Submitted to: Phytomedicine
Publication Type: Peer Reviewed Journal
Publication Acceptance Date: 6/10/2008
Publication Date: 9/1/2008
Publication URL: http://www.sciencedirect.com/science?_ob=ArticleURL&_udi=B7GVW-4SNGRHV-1&_user=6956098&_rdoc=1&_fmt=&_orig=search&_sort=d&view=c&_version=1&_urlVersion=0&_userid=6956098&md5=4202550224769dcf37149e3b7c68369e
Citation: Park, J.B. 2008. Serotomide and safflomide modulate forskolin-stimulated cAMP formation via 5-HT1 receptor. Phytomedicine. http://dx.doi.org/10.1016/j.phymed.2008.04.009. Interpretive Summary: Interpretive Summary Serotonin (5-HT1) receptors are widely distributed in the central nervous system and other tissues, implicated in physiological processes of psychological and cognitive dysfunction. Due to the physiological importance of such receptors, chemicals that affect them have been explored from natural sources. Interestingly, serotomide and safflomide found in several plants such as Coffea canephora, Theobroma cacao, and Carthamus tinctorius have chemical structures similar to such receptor agents. Therefore, serotomide and safflomide were investigated and found to have effects on the receptors. Currently, compounds which affect the receptors are clinically used for treating several human diseases such as depression, anxiety, migraine, and cognitive dysfunction. Therefore, the outcomes of this study will provide researchers in nutrition, molecular biology, and medicinal fields with new information related to serotomide and safflomide, potent plant-derived bio-active compounds able to affect these serotonin receptors.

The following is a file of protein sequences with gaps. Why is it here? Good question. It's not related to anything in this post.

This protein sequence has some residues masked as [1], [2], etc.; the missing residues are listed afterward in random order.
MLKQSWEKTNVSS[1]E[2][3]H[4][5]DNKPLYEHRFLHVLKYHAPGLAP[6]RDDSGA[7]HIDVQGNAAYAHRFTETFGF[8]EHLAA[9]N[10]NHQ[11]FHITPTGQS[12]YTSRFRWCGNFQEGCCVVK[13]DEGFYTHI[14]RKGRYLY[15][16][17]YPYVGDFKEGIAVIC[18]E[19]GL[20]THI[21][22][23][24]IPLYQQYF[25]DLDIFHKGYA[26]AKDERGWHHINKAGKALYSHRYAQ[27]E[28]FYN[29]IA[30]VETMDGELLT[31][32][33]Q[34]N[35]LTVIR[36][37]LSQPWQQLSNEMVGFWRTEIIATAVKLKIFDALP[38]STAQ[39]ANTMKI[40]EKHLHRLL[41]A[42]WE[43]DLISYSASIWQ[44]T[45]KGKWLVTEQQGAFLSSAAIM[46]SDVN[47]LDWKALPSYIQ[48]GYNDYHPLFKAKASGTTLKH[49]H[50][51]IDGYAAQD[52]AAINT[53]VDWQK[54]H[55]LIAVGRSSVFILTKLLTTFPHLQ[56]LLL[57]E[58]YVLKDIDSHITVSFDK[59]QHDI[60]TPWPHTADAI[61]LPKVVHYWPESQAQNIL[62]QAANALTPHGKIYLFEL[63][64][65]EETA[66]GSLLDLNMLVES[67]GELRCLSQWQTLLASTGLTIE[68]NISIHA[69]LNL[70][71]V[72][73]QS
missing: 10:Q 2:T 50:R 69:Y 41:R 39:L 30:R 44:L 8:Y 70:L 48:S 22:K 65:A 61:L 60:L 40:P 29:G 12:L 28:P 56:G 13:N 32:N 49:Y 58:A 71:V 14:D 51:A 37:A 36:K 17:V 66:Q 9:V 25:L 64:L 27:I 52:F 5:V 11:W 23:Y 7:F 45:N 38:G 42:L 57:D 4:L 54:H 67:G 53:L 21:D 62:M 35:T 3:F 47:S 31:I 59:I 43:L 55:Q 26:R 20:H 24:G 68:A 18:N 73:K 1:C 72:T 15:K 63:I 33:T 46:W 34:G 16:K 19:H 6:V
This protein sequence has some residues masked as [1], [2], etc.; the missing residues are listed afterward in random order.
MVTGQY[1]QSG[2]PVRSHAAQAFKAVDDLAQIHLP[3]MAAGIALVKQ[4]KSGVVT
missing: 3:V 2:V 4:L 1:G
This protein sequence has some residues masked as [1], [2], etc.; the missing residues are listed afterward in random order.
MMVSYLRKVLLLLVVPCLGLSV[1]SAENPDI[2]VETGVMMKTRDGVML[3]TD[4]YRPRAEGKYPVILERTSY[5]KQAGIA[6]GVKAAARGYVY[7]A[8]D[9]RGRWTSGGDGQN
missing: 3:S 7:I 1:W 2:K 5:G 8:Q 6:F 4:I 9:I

Technical Abstract: Serotomide (N-caffeoylserotonin) and safflomide (N-caffeoyltryptamine) are serotonin-derived phenylpropenoid amides found in plants. In this paper, safflomide and serotomide were investigated to determine their effects on serotonin receptor 5-HT1 in the renal epithelial (OK) cells, due to their structural similarity to 5-HT1 receptor ligands. At the concentration of 10 'M, serotomide was able to inhibit forskolin-stimulated cAMP formation in the OK cells by 31% (P < 0.011). The inhibition was repressed by Nan-190 and spiperone (5-HT1 antagonists), suggesting that serotomide suppressed cAMP formation via binding to 5-HT1 receptors in the OK cells. However, safflomide could not inhibit forskolin-stimulated cAMP formation at the same concentration (10 'M), but repressed the inhibition of forskolin-stimulated cAMP by serotonin agonists (e.g., serotonin and 8-OH-DPAT) by 33 % (P < 0.012), suggesting that safflomide may block 5-HT1 receptors in a way similarly to Nan-190 and spiperone. The blocking effect of safflomide was confirmed in OK and Jurkat cells, in which safflomide was able to block [14C]-serotonin binding to the cells expressing 5-HT1 receptors. Altogether, the data indicate that serotomide and safflomide may be potent compounds used as 5-HT1 receptor agonist and antagonist, respectively.